|Modern Middle Manager
Primarily my musings on the practical application of technology and management principles at a financial services company.
Here There Be Dragons
Monday, March 29, 2004 Looking ahead, I see projects for the next quarter, projects out about 6 months ahead and after that, chaos. Old maritime maps used to say, "Here there be dragons" at the unexplored edges of them. That sounds about right. So what chaos lies unexplored before me? In the rush to build individual software applications for seemingly disparate needs, whether it's to process wires or perform shadow accounting, it turns out that there is a common thread -- taking data from one source, processing it, and spitting it out somewhere else. Because so much of what we do consists of small applications, it strikes me that we have a perfect opportunity to use loosely-coupled programs to pass that data around. That raises an important question -- what is the conduit through which the data is passed? Answer: a message transaction manager, aka middleware. Any reader of this site knows I'm a big fan of the open source promise. So, in the spirit of delving into an open source solution, what platforms are available for secure, loosely-coupled apps (i.e., web services) and middleware?
Secure web services are not as easy as they sound -- there is very little right now that conforms with the WS-Security draft standard. One project that is almost there is the Apache WSS4J project. WSS4J is a library that allows Java applets to sign and verify SOAP messages with digital certificates and digital signatures, which ought to be quite useful in financial transactions. We are currently setting up a test platform to try out Apache Axis with the WSS4J extension. It looks promising so far.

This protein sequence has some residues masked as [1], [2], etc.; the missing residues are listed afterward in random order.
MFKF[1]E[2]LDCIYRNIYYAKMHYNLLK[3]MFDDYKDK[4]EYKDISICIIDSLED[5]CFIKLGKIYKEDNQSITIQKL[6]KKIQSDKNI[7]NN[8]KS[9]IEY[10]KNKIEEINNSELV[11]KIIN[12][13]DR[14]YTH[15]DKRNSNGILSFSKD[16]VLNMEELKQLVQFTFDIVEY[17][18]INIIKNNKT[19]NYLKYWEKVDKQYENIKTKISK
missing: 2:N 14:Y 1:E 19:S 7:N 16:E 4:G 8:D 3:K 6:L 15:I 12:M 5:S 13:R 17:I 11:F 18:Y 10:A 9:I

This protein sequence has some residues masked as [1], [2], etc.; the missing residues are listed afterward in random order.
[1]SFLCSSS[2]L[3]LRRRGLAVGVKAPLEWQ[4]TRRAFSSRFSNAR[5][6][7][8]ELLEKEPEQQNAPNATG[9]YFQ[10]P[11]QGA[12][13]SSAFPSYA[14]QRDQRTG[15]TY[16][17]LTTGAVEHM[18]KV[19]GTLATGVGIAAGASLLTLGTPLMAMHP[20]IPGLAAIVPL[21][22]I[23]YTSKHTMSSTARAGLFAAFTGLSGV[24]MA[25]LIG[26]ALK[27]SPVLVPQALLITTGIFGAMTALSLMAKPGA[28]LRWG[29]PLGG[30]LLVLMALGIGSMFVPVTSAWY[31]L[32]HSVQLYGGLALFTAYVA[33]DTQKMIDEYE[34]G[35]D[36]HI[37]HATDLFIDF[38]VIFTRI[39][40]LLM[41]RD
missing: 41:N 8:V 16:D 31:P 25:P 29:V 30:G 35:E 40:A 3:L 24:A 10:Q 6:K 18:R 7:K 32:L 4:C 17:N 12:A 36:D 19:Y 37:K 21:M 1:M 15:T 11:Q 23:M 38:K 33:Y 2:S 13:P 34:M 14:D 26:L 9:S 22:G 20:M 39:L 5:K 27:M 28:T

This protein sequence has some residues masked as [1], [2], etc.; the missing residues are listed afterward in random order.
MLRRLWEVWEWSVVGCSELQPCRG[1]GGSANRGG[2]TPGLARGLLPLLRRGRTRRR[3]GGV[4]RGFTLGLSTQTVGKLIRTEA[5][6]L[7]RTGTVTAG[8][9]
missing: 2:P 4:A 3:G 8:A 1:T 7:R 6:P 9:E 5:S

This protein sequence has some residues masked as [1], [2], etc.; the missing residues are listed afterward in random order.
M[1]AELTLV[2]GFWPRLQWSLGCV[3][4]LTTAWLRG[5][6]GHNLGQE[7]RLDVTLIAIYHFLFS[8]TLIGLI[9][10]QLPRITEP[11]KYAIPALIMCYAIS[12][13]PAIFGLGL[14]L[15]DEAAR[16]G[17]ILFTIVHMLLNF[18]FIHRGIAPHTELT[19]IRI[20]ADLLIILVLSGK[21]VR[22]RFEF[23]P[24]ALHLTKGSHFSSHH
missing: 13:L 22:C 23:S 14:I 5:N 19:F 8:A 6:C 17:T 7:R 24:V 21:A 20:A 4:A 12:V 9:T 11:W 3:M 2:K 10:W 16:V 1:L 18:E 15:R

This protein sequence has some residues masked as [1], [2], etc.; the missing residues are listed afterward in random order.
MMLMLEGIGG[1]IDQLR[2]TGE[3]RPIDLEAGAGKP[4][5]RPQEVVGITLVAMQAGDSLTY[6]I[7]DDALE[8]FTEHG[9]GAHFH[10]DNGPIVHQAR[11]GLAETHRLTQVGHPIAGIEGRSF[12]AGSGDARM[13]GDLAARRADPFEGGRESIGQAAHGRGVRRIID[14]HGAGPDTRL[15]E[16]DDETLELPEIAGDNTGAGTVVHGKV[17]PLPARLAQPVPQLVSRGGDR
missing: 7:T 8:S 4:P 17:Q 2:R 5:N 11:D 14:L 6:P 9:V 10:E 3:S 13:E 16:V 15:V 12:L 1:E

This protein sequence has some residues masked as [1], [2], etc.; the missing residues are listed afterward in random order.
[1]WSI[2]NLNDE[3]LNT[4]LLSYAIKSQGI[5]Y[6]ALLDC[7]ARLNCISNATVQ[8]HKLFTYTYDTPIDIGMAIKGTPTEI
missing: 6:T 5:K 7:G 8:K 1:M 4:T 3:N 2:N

The middleware is a trickier problem. This part really didn't click in my head until today. I know about proprietary solutions like IBM's Websphere MQ and Microsoft's, um, hmm...I think they had a product called Microsoft Messaging Queue Manager and Transaction Manager but damned if I can figure out what does it now. Anyway, on the open source side it appears there are a few projects, courtesy of Google:
OpenJMS, an implementation of the Java Message Service v1.0.2 spec. It doesn't look too terribly robust.
Hermes Message Service Handler, developed by the free ebXML organization. Looks like nothing new has occurred after mid-2003. This is probably a dead project.
ObjectWeb.org appears to have several middleware projects listed on its site under Interoperability, including JORAM and JOTM. JOTM looks to have had its last update in mid-2003. JORAM looks to be updated more often, the last entry made on February of 2004.
I can't find much else here. I'll have to look around more.
UPDATE: Looks like JBossMQ has this functionality as well. JBoss is free although they charge for the docs. It looks like an extensive application server. Interesting.
posted by Henry Jenkins | 3/29/2004 09:29:00 PM
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